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Have you seen this?  If you haven’t, you should go read it.  It’s ok.  I’ll wait.

So…wow.  Right?  What is the lesson being taught here exactly?  That you should look for a loophole and whine until you get your way?  That consequences shouldn’t really be enforced?  The kid signed the academic honesty agreement, so he knew the consequences of cheating.  Even if the rules ended up being a bit vague, isn’t it still the school’s prerogative to enforce their choice of the iteration of rules?  They were both there.  And if it were unclear, it should have been mentioned when the kid signed it.  What, people don’t read contracts anymore?

Even if they decided that the rules were confusing and that they wouldn’t enforce them to the letter, why is it so important that the kid remain in the honors English class?  The original punishment was to be kicked out of the English class AND out of the IB program AND the cheating would have been put on record AND he wouldn’t have graduated with the IB diploma.  The school lessened the punishment to being allowed to participate in the IB program still with no mention of cheating on his record, but he’d still kicked out of honors English.  This seems like an incredible deal to me.  The key being that no mention of cheating would be going onto permanent record.  Being able to participate in IB still is a bonus.  But the kid’s family rejected it.  They want everything.  What.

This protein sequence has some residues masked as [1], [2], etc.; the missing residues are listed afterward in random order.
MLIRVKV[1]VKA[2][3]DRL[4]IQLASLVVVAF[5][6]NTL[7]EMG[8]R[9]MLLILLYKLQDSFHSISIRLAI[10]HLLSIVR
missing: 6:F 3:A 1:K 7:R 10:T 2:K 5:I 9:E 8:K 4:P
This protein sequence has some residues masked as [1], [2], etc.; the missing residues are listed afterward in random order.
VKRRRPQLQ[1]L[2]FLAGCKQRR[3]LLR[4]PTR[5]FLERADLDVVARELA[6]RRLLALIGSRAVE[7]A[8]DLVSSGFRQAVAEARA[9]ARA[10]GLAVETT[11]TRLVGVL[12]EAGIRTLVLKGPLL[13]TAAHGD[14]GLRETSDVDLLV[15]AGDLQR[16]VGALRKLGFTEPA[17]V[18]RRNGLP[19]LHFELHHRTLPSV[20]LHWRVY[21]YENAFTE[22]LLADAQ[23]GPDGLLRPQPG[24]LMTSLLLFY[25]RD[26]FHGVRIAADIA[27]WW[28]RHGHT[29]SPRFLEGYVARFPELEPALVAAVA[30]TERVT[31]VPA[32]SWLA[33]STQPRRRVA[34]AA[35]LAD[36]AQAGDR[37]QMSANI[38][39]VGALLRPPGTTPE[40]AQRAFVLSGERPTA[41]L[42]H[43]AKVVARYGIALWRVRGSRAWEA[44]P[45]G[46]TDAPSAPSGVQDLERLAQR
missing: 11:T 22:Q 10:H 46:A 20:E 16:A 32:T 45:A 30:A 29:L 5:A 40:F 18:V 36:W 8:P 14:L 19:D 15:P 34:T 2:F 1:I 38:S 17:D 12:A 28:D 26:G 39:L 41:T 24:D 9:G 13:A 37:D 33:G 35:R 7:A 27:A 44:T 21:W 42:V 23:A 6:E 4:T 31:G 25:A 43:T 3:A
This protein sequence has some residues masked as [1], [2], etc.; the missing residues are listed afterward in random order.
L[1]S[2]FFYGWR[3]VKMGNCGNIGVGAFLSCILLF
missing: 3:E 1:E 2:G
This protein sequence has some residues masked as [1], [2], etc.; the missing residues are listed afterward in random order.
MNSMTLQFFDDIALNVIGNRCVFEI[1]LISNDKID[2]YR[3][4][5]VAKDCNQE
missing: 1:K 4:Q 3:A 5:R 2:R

I.  Just.  Don’t.  Understand.

But anyhow, the punishment that the parents may have inflicted on this kid may be a lot worse than what they had anticipated with this lawsuit.  Granted, the kid’s name is never mentioned, but his grade and school are mentioned.  His dad’s name is mentioned.  What’s going to keep the admissions department of every college from keeping track of any Berghouses coming out from Sequoia High in a couple of years?  These parents may have screwed their kid over for life.

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